|Query Optimisation in CEP Technologies|
Semantic Query Optimisation in Complex Event Processing Technologies
The project QONCEPT develops and evaluates methods for semantic query optimisation in Complex Event Processing.
In databases, the idea of using application-specific knowledge about (possible) data to make query evaluation more efficient, is called semantic query optimisation.
Querying events is fundamentally different from traditional querying in databases or querying of Web data, since event queries are standing queries evaluated permanently over time against changing event data received as an incoming stream. Special purpose Event Query Languages (EQLs) have been developed for the expression of the complex events in a convenient, concise, effective and maintainable manner. Specific evaluation methods have been conceived for the efficient, stepwise evaluation of complex event queries against event data streams.
Algorithmic methods for making sense of events by deriving higher-level knowledge, or ‘complex’ events, from lower-level events in a timely fashion and permanently is comprised by the notion Complex Event Processing (CEP). Examples are the recognition of trends in markets, of situations that might become difficult or dangerous in transport systems, or of risks and failures in industrial or manufacturing processes.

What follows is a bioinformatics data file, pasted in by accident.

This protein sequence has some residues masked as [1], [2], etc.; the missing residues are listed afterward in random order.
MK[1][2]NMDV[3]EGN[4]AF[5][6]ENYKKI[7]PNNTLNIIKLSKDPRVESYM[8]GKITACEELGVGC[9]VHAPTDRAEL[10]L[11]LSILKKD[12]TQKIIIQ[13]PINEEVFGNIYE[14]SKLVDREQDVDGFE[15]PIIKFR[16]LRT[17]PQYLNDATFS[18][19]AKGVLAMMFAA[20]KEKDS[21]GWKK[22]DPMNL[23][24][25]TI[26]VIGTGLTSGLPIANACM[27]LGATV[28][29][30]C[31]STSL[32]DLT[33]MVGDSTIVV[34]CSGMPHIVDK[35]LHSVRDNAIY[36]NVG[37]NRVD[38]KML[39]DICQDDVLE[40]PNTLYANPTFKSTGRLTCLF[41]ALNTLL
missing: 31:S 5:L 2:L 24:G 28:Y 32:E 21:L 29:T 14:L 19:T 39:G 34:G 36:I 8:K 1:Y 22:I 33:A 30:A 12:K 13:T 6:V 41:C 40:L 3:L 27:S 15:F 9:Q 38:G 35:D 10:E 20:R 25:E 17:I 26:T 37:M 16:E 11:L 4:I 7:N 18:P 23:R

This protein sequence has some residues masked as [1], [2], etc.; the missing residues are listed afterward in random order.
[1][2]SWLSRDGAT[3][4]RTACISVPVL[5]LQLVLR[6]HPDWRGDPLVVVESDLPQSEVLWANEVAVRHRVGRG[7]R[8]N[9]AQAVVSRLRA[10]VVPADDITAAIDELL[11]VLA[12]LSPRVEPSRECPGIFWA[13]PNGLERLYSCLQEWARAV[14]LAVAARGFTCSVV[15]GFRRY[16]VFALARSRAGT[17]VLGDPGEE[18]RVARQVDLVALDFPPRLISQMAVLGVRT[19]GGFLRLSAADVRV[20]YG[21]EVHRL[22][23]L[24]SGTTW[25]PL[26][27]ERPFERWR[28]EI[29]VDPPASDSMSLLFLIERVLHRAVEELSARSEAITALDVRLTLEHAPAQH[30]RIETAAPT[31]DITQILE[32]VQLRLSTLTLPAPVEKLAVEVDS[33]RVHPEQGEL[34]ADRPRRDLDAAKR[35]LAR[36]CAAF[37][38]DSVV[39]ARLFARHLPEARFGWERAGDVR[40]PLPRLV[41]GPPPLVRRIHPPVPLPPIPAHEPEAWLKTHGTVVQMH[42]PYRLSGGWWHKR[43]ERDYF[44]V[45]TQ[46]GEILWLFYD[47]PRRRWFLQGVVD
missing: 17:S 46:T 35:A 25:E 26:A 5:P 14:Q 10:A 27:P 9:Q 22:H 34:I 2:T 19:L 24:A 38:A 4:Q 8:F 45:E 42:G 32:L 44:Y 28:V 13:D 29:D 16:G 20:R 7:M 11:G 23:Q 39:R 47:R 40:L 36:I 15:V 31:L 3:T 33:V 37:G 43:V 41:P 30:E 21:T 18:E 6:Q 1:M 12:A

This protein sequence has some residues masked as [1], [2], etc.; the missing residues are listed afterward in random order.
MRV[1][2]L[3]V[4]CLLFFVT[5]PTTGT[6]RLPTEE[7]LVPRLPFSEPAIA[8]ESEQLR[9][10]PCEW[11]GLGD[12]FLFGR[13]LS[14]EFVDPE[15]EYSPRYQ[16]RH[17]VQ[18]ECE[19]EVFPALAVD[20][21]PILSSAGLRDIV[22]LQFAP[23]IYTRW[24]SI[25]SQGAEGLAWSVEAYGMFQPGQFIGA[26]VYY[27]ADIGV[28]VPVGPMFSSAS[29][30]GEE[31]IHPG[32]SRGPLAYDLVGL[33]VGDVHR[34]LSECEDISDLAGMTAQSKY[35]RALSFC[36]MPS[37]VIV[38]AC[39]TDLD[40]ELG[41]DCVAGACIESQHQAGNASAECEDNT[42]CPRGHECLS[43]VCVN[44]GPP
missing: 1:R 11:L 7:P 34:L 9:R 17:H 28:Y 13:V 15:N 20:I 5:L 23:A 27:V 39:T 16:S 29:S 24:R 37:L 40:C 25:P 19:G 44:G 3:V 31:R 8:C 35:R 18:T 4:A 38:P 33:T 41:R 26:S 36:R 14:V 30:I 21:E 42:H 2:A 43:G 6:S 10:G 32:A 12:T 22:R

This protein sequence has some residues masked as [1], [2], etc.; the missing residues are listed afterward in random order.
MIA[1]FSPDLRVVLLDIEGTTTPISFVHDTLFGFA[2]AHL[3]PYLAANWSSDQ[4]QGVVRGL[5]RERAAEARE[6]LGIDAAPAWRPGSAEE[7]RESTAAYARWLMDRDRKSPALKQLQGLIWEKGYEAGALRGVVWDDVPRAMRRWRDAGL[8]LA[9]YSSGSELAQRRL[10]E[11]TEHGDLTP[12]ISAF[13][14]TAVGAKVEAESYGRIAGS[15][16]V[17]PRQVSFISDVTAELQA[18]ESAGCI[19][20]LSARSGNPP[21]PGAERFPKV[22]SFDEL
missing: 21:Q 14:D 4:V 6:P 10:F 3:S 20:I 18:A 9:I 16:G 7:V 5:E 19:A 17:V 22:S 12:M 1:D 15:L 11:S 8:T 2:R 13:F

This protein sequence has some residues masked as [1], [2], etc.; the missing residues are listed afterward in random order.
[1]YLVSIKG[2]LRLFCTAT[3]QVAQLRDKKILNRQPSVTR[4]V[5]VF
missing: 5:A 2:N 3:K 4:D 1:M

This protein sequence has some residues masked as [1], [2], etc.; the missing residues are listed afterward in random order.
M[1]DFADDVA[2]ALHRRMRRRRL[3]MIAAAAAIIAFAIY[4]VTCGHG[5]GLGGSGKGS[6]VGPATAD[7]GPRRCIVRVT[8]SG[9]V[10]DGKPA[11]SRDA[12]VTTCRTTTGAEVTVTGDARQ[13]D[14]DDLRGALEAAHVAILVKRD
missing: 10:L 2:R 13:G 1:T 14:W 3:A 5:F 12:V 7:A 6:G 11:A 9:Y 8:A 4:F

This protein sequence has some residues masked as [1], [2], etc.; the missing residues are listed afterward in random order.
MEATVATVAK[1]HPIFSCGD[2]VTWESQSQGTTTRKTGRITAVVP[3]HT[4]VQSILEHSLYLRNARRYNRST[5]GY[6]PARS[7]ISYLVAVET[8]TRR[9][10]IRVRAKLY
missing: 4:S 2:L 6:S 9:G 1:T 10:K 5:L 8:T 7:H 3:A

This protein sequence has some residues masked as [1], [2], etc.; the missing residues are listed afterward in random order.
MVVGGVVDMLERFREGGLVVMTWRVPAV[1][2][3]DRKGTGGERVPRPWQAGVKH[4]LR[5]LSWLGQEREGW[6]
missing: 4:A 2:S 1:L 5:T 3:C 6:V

At the core of CEP are queries incessantly monitoring the incoming stream of ‘simple’ events and recognizing ‘complex’ events from them. Event queries serve the specification of situations that manifest themselves as certain combinations of simple events occurring, or not occurring, over time and that cannot be detected from each single event involved.
In the project QONCEPT, properties of an incoming event stream will be used for optimising the evaluation of complex event queries against this event stream. Properties with regards to event data as well as structural, causal, and temporal dependencies between events will be considered. Such properties are present in most of the CEP applications. Similar properties have proven to be very useful in optimising the evaluation of standard queries. Their use for query optimisation in CEP is therefore promising.